How grandparents can help
Content supplied by Barclays
With university fees on the up, adding to your kids' savings pot is becoming even more important. And if you can't do it, this might be where your mum or dad can help.
Instead of the all-singing, all-dancing electronic train set, this year explain in the nicest possible way you'd prefer something smaller and the difference put into a nice, little earner for their future. And if they're stuck for options, suggest one of these:
1. Open an ISA
If your relative wants a quick and easy way to save for your kids, they can use their tax-free savings allowance and set up an instant cash ISA for them with as little as £1 and just top it up whenever they like. The ISA is opened in the relative's name and they can add up to their cash ISA allowance for that tax year. It's just like a normal savings account, but you don't have to pay UK income tax on your interest, provided all ISA conditions are met. Some cash ISAs are offered as a fixed-term or fixed-rate account.
Tax-free means that the interest earned on a cash ISA is free of UK income tax, subject to ISA conditions being met.
2. Start a Junior ISA
Another way of creating a nest egg for their future is by opening a Junior ISA in their name. A Junior ISA is a great way to save and invest for your kids, with friends and family being able to contribute and with similar tax-efficient benefits of an adult ISA. It's up to £3,840 in the 2014/15 financial year, starting 6th April 2014.
As with all investments, though, the value of investments can go down as well as up, so you could get back less than you invested.
3. Give a Premium Bond
A Premium Bond gives you all the security of a cash ISA, but with a chance to win up to £1 million a month.
Your friends and family can invest anything from £100 to £30,000 in a Premium Bond, and any returns are free from income and capital gains tax. Go to the NS&I website for more information.
And one of the great things about Premium Bonds is that your kids can follow their progress by checking online if they've won. Obviously, tantrums over Premium Bond disappointment is the last thing you want, but getting kids switched on to the idea of their finances is a happy by-product of this way to save.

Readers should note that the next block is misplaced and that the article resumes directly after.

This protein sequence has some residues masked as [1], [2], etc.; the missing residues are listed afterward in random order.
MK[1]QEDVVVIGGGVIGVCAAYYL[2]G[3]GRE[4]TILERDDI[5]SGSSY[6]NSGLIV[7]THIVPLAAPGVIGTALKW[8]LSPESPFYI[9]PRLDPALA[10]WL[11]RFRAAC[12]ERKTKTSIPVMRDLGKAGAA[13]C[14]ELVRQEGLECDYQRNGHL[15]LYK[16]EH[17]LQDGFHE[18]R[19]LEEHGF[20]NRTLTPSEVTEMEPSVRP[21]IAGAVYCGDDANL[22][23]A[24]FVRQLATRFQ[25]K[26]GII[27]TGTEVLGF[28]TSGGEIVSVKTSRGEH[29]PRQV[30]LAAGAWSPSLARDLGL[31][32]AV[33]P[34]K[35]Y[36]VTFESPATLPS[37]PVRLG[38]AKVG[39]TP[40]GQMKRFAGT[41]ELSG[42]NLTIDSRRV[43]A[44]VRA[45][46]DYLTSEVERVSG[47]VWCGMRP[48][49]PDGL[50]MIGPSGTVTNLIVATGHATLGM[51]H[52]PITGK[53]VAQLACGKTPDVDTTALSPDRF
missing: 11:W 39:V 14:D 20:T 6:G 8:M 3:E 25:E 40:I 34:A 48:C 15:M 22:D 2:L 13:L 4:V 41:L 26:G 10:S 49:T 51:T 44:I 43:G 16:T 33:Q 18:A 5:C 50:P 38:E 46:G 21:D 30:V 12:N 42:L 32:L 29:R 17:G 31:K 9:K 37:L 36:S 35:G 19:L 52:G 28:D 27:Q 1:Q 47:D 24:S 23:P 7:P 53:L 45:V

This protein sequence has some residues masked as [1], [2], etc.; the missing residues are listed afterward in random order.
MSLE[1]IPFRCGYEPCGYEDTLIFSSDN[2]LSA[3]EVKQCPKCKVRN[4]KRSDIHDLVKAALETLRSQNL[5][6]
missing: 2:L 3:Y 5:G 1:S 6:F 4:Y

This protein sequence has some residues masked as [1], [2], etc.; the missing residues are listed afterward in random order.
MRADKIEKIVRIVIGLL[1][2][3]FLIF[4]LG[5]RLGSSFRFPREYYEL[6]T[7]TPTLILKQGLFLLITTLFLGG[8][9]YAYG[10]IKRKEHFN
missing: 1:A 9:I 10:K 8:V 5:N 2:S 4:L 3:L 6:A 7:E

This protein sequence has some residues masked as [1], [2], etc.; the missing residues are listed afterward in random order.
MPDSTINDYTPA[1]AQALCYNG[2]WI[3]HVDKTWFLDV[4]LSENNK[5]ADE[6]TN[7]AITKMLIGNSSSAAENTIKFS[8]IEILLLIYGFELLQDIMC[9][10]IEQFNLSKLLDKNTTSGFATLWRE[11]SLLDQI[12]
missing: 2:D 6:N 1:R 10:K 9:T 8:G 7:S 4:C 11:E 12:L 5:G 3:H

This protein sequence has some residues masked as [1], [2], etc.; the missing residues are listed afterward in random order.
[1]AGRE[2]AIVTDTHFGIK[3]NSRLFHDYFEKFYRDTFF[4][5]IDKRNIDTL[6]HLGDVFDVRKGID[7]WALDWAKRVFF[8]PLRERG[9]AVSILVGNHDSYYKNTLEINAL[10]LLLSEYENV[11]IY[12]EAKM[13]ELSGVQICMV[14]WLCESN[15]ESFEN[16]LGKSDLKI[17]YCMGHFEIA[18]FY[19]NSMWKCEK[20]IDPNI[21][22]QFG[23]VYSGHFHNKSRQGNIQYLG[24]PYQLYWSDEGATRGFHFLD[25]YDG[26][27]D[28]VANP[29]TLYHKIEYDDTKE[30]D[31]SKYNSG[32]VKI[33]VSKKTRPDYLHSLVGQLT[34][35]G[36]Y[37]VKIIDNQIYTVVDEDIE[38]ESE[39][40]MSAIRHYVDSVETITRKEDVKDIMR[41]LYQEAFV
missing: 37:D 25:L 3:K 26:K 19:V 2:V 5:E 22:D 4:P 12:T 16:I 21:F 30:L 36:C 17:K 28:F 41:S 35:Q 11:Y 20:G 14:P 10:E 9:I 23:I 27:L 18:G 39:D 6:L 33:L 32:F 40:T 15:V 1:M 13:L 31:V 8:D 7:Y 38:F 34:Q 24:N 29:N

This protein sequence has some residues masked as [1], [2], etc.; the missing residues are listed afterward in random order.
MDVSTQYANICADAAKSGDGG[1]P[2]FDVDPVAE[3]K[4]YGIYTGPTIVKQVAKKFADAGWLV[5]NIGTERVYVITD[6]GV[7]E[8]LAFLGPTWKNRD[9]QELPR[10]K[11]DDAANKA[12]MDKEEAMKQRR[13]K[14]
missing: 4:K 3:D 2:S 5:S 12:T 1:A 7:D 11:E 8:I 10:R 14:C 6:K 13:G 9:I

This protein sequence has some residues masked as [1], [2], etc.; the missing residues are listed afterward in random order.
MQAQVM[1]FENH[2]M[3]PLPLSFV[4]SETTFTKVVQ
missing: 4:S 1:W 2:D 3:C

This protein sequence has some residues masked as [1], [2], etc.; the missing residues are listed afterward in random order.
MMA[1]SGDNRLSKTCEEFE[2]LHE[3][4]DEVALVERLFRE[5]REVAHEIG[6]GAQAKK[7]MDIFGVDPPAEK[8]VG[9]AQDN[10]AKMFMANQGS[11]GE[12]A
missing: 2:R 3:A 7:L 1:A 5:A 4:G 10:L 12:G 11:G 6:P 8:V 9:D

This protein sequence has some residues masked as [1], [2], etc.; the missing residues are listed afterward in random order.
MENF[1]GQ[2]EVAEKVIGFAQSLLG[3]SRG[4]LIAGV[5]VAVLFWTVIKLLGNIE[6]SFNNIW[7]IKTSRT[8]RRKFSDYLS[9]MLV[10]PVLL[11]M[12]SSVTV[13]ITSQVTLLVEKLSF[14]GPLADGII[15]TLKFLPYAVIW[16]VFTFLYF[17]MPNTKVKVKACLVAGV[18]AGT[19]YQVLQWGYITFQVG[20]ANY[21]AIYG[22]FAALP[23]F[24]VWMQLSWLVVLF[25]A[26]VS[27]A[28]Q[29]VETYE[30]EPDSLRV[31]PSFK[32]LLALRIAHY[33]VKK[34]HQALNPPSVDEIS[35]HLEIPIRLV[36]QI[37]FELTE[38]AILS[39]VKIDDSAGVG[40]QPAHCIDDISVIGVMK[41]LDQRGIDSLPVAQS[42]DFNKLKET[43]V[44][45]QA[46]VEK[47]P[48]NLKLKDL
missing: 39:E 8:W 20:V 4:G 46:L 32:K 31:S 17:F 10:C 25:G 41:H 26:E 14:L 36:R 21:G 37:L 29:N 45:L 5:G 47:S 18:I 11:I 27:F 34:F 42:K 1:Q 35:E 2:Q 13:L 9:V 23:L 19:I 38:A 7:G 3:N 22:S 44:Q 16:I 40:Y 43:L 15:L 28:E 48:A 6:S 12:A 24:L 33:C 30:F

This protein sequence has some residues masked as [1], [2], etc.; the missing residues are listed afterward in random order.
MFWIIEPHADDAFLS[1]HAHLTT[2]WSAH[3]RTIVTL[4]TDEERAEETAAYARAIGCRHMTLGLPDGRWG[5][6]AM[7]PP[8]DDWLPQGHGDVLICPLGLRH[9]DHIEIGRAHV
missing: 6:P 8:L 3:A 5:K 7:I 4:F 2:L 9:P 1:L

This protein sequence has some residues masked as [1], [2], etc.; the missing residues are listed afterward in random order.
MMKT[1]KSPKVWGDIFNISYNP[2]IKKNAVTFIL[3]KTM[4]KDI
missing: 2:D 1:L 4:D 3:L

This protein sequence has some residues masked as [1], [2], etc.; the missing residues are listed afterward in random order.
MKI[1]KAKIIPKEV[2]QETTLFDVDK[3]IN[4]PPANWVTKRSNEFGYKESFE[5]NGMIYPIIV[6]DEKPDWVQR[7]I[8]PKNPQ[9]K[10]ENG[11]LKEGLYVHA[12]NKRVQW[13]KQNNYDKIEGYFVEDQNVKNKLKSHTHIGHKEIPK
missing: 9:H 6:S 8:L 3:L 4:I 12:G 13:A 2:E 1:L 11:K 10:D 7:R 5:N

Point your relatives to the NS&I website, where you can apply for premium bonds online.
4. Money gift
If your parents don't know about this already, tell them about this now - grandparents or relatives can use their annual exemption to give gifts of up to £3,000 a year without it becoming subject to inheritance tax. In addition to this, they can make small gifts of up to £250 to as many individuals as they choose in a year.
Let relatives know that there are Inheritance Tax exemptions available, and they can decide if they want to take advantage.
5. Give a Children's Bond
If you are a parent, guardian or a (great) grandparent you can invest in a Children's Bond. Any interest earned on a Children's Bond are tax-free.
You or your relative invests a lump sum (minimum of £25 - up to £3,000), There is a guaranteed return with a fixed rate of interest for 5 years at a time. Once the 5 years is up, you will receive a letter giving you your options. You can have access to the investment early if the child needs the money, but there is a penalty. See the National Savings and Investment Website for more information.
The bonds are held in your child's name, but until their 16th birthday the bond is controlled by the relative who has opened the bond. Once the child turns 16 they will then be in control of the bond.
Talk to your relatives about Children's Bonds and point them towards the National Savings and Investments website.
"I have five grandchildren and rather than buy toys every Christmas and birthday, I put the money into Premium Bonds for them. When they're older they'll be able to cash them in if they need to, but in the meantime, the money could net them wins of up to £1 million! Either way, I hope the savings will make a difference to their lives long after I'm gone."
"I set up savings accounts for my niece's children Megan and Thomas when they were born, as I knew they would be inundated with toys and also their parents were very space conscious. I think that children grow up so fast and grow out of things so fast that buying something for the sake of it seems ridiculous to me."
"I think money is much more appreciated by young people from the age of 17 onwards really. I would rather contribute to their education or learning to drive, rather than buying frivolous presents."
"I send a cheque at Christmas and birthdays made payable to the children and then their parents pay it into the bank. I still buy little presents sometimes, so they have something to open."
For more information on the different ISAs available and how they can help provide for your childrens' future, head to the Barclays Guide to ISAs.
Head to Barclays on Mumsnet for lots more:
- Expert information on starting your own business
- Family budgeting and saving tips
- Money-saving videos and inspiring start-up videos
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Last updated: over 3 years ago